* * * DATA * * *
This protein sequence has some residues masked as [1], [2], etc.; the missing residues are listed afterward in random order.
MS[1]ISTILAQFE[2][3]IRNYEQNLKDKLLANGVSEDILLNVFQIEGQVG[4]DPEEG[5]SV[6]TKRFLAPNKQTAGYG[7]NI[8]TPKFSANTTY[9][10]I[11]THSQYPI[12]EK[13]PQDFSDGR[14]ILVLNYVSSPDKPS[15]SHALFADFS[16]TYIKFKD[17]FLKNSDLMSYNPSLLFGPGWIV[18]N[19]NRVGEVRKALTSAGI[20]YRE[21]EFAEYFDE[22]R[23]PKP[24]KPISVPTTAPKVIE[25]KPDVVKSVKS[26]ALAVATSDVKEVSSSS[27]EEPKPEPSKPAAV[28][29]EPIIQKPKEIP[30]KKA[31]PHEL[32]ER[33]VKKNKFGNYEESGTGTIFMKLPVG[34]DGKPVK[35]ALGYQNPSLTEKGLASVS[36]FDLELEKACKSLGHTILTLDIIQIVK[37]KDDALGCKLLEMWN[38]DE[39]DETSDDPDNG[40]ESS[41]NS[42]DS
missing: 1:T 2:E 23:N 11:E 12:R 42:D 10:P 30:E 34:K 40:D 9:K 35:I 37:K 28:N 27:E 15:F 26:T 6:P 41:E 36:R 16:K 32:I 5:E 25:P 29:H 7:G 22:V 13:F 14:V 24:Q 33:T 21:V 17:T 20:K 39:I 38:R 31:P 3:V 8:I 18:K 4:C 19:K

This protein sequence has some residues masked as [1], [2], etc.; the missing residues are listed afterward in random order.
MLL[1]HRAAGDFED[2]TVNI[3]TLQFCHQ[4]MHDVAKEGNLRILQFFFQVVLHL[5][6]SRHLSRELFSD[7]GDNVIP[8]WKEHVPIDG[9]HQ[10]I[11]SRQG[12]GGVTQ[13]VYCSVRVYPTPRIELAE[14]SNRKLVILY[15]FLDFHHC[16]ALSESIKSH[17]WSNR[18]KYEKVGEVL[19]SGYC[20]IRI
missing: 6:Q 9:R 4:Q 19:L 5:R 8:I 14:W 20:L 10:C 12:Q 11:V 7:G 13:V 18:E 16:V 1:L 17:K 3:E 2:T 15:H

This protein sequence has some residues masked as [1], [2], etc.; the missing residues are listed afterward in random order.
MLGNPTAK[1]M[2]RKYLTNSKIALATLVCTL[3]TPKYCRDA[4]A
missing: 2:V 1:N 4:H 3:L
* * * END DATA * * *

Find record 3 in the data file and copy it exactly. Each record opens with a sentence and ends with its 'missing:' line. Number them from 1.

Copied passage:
This protein sequence has some residues masked as [1], [2], etc.; the missing residues are listed afterward in random order.
MLGNPTAK[1]M[2]RKYLTNSKIALATLVCTL[3]TPKYCRDA[4]A
missing: 2:V 1:N 4:H 3:L